Billy Budd (novel)/Source/Chapter 22
It was Captain Vere himself who of his own motion communicated the finding of the court to the prisoner; for that purpose going to the compartment where he was in custody and bidding the marine there to withdraw for the time.
Beyond the communication of the sentence what took place at this interview was never known. But in view of the character of the twain briefly closeted in that state-room, each radically sharing in the rarer qualities of our nature--so rare indeed as to be all but incredible to average minds however much cultivated--some conjectures may be ventured.
It would have been in consonance with the spirit of Captain Vere should he on this occasion have concealed nothing from the condemned one--should he indeed have frankly disclosed to him the part he himself had played in bringing about the decision, at the same time revealing his actuating motives. On Billy's side it is not improbable that such a confession would have been received in much the same spirit that prompted it. Not without a sort of joy indeed he might have appreciated the brave opinion of him implied in his Captain's making such a confidant of him. Nor, as to the sentence itself could he have been insensible that it was imparted to him as to one not afraid to die. Even more may have been. Captain Vere in the end may have developed the passion sometimes latent under an exterior stoical or indifferent. He was old enough to have been Billy's father. The austere devotee of military duty, letting himself melt back into what remains primeval in our formalized humanity, may in the end have caught Billy to his heart even as Abraham may have caught young Isaac on the brink of resolutely offering him up in obedience to the exacting behest. But there is no telling the sacrament, seldom if in any case revealed to the gadding world, wherever under circumstances at all akin to those here attempted to be set forth, two of great Nature's nobler order embrace. There is privacy at the time, inviolable to the survivor, and holy oblivion, the sequel to each diviner magnanimity, providentially covers all at last.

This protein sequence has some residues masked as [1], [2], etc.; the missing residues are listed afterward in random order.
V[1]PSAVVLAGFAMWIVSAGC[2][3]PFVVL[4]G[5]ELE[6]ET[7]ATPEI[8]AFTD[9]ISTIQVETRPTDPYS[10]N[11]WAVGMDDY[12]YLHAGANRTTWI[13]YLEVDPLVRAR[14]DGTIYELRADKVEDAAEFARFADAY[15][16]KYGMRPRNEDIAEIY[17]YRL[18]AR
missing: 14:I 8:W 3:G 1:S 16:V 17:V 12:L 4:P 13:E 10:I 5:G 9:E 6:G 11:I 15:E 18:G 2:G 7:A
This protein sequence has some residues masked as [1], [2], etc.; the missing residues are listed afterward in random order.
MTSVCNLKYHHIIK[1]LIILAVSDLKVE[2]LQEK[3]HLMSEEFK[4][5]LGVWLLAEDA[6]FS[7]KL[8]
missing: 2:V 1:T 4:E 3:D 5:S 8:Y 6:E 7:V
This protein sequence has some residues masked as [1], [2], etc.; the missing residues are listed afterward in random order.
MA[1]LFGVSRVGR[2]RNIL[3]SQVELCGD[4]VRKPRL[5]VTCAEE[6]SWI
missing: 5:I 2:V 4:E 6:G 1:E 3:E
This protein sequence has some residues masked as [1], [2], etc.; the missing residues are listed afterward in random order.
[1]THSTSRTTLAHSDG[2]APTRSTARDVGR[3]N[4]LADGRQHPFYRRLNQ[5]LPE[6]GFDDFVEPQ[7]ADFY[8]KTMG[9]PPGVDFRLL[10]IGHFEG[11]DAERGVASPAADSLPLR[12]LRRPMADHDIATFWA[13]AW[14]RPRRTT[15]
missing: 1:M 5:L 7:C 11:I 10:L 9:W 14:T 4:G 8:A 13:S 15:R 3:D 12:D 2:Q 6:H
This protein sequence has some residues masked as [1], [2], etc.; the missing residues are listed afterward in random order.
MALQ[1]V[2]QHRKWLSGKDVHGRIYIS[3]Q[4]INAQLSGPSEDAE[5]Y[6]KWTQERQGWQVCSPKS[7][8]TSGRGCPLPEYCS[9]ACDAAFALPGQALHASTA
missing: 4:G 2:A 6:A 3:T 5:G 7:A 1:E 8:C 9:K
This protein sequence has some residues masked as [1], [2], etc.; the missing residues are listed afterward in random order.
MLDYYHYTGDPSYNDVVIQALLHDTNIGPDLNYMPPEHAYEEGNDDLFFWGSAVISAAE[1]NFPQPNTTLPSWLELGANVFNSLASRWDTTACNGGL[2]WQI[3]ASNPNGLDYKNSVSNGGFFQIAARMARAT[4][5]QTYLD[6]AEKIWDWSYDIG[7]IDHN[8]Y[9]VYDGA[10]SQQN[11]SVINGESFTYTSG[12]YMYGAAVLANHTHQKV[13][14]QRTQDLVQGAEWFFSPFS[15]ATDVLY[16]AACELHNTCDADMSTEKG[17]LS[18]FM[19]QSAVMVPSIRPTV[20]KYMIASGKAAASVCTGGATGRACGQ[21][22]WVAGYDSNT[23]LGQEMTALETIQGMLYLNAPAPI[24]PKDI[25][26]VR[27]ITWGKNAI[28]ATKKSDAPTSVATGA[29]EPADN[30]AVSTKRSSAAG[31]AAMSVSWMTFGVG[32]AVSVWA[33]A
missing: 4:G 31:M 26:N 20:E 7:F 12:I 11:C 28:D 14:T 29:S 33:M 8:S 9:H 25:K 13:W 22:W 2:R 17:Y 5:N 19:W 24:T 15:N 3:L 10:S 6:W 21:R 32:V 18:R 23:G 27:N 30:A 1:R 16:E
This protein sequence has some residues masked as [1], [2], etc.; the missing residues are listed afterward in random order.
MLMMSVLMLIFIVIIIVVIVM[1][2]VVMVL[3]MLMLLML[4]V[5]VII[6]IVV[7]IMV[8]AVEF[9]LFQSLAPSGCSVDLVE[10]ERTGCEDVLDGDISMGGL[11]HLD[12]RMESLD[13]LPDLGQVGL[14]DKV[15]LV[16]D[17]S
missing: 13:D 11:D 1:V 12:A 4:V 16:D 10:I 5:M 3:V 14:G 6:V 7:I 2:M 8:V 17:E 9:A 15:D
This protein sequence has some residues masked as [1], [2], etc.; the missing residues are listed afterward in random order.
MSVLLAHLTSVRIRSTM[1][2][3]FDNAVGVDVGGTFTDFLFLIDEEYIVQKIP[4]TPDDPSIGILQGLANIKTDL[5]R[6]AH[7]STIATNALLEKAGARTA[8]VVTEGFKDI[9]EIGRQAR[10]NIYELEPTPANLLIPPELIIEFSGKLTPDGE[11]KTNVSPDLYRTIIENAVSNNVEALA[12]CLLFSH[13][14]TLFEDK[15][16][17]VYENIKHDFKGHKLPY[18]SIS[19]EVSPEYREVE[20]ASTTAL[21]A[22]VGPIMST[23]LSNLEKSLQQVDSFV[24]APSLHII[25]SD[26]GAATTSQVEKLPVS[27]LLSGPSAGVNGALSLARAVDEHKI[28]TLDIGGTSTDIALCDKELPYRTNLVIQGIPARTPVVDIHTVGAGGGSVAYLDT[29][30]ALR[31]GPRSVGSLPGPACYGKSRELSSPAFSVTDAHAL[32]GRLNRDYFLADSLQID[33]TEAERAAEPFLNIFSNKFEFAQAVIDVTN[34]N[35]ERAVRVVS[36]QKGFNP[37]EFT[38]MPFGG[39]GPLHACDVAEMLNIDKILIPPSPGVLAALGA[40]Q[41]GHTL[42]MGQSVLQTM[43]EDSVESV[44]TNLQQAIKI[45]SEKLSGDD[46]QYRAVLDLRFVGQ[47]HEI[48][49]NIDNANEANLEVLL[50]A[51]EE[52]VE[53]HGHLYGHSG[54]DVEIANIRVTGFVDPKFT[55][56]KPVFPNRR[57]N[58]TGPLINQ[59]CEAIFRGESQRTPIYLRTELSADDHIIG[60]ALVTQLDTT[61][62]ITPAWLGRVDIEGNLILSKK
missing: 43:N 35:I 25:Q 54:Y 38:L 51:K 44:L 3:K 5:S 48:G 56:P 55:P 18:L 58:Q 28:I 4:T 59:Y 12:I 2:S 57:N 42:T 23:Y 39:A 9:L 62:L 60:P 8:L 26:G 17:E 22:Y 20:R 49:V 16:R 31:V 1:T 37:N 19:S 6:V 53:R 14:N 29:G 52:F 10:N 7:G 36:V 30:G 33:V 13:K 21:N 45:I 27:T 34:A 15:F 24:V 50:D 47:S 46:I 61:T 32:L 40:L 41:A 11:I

The first to encounter Captain Vere in act of leaving the compartment was the senior Lieutenant. The face he beheld, for the moment one expressive of the agony of the strong, was to that officer, tho' a man of fifty, a startling revelation. That the condemned one suffered less than he who mainly had effected the condemnation was apparently indicated by the former's exclamation in the scene soon perforce to be touched upon.